Pearl Jam - Absolutely Nothing's Changed.

Fucking out of control. I'm like one of those women you see on fucking Dr. Phil, "My Wife Is A Spend-A-Holic." Somehow, I've managed to mismanage my finances in such a way as to overestimate how much money I ACTUALLY had in my checking account. And now I have none. Zip. A-badea-a-badea-a that's all folks. I'm fucking lucky I get paid every Friday. I've got a $325 rent check floating around out there just WAITING to bite me in the ass.

So, I've been listening to a lot of Pearl Jam recently, and I've decided, if there was ever a chance for comparison to the Rolling Stones for non-stop ass-kickery over a long period of time, Pearl Jam would be in the running. Obviously, we'd have to scale down the model here, because the Stones have been going for forty years now; PJ's got something around 15. Let's look at the facts. The Stones enjoyed a great run in the 60s, sucked it up for about five years in the 70s, never made much of an impact in the 80s, had a slight revival in the 90s, and still, to this day, draws huge press whenever they announce another Summer Tour. That's very broad and general, I know, but look at 'er like this: All the hits came out in the 60s; their greatest album came out in '72; they didn't have another great album until '78; then they came out with Voodoo Lounge in the 90s, not a personal favorite, but it made some hay.

Now, go ahead and look at Pearl Jam. For all intents and purposes, we're looking at Seven Studio Albums. Right off the bat, "Ten" is one of the greatest albums in Rock N' Roll (and I'm thinking about that last outlandish statement and now I have to really ponder this. OK, definitely best album from anyone in Seattle; All right, best album in the so-called "Alternative" catagory). OK, so like I said, not THE best, but one of. It holds up. I'd put it in my top ten, and that top ten's pretty fucking badass. The thing with a lot of the older bands I love from the 60s and 70s, bands like Cream and Creedence and The Doors, they made fucking-excellent Greatest Hits albums, but their actual studio work left a lot of filler (mistakes the White Stripes could learn from). So, when I talk Greatest Albums, I'm talking "Electric Ladyland" by Hendrix, "Dark Side of the Moon" by Pink Floyd, "I" by Led Zeppelin, and then, of course, there's "The Real Thing" by Faith No More, "Use Your Illusion I & II" by Guns N' Roses, "Master of Puppets" by Metallica (because I am, at heart, a Metalhead).

Anyway, so like I was saying, Pearl Jam's first album cannot be topped. Then, you've got Vs. and Vitalogy, two more albums HUGE on great songs. Then, things start to settle down. Albums, instead of coming out every year or every other year, are taking two years. Of course, this means increased touring, increased time in the studio, whatnot, things that can only help your band grow. Fuck, the Stones never put albums out with much rapidity after the 60s. I look at No Code in 1996 as a keystone album. What you've got here is ten really fucking great songs in the same light as the last three albums. Funny thing is, they happen to be the first ten songs of the 13 song album. I ain't crazy about the last three, and that's telling, because this marks the end of the vibrant, insanely-great run of albums.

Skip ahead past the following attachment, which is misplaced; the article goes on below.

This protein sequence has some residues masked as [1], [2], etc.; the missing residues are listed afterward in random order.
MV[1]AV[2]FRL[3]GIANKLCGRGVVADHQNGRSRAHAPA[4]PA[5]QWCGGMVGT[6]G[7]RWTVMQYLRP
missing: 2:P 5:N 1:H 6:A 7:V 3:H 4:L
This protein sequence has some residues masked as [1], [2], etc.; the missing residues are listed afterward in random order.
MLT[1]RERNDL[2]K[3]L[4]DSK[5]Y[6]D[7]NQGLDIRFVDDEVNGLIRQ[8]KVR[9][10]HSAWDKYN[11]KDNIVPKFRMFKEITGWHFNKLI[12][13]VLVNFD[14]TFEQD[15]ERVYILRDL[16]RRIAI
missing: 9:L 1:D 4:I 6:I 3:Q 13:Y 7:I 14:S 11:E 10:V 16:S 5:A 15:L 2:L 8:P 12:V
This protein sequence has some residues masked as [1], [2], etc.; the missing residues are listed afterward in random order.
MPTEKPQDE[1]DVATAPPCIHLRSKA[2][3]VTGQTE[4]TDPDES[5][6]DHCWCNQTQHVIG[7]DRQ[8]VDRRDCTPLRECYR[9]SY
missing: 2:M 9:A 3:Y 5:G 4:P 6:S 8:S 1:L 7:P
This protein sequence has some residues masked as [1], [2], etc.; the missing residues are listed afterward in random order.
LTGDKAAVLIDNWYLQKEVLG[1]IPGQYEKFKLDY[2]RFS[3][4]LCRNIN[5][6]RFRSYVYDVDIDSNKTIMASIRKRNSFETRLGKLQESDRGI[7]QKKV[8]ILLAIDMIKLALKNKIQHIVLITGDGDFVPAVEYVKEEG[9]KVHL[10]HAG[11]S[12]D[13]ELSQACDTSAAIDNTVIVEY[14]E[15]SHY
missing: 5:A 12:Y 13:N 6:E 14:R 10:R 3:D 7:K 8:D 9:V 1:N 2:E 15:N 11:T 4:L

Two years later, we get Yield, and a return of sorts to the public eye. From this point on, any mainstream success Pearl Jam sees comes at the hands of softer-rockers like "Wishlist" and "Last Kiss." Seriously, when my MOM's getting into these songs, you know there's something wrong. While Yield is good, it's gonna be the blueprint for the next few albums. It has hits, it has high points, but it tends to follow a formula. You've got the one or two radio-ready songs, you've got the one or two really hard-rockin' punkish songs, you've got the one or two slower, strummier, acoustic-ier songs, you've got the one or two heartier, balladier songs, and some filler.

Don't get me wrong, the later albums are still good, but they don't match the intensity of the first three albums and ten songs. Pearl Jam can still produce some mindfuckingly great songs and translate them into awesome live performances. Which is pretty much my major reason for enjoying Pearl Jam so much. Their live performances have supplanted any desire for them to recapture their early success in the stuido. Now, I just dig looking through their vast collection of live albums, sifting through and finding the shows that produce performances of my favorite songs and covers.

Plus, they strike me as one of the least disfunctional bands. Out of all the great Seattle bands, it isn't surprising this is the one that stuck around. If anyone's going to challenge the Stones for longevity, this'll be it. And, I know what you're thinking, "What about U2?" Well, what ABOUT them? Yeah, they're pretty big; yeah, they're more known for their touring lately; yeah, the public eats up every new morsel they create; yeah, they've put out their share of crap along with the greatness. Still, it's hard to see U2 as a ROCK band. The Stones, they rock. Pearl Jam rocks. U2 . . . they're more about theatrics and bellowing singing and television monitors and saving Africa from itself. Yeah, Pearl Jam has causes, but you don't see them buddying up with the president.

In short, I guess what I'm trying to say is that I can't fucking wait for the Pearl Jam concert on September 2nd in Vancouver, B.C. And the subsequent new studio album shortly after. And eating some more of my pizza sandwich right now and watching some Newsradio.

The End (Yeah yeah, thanks College, no one really cares)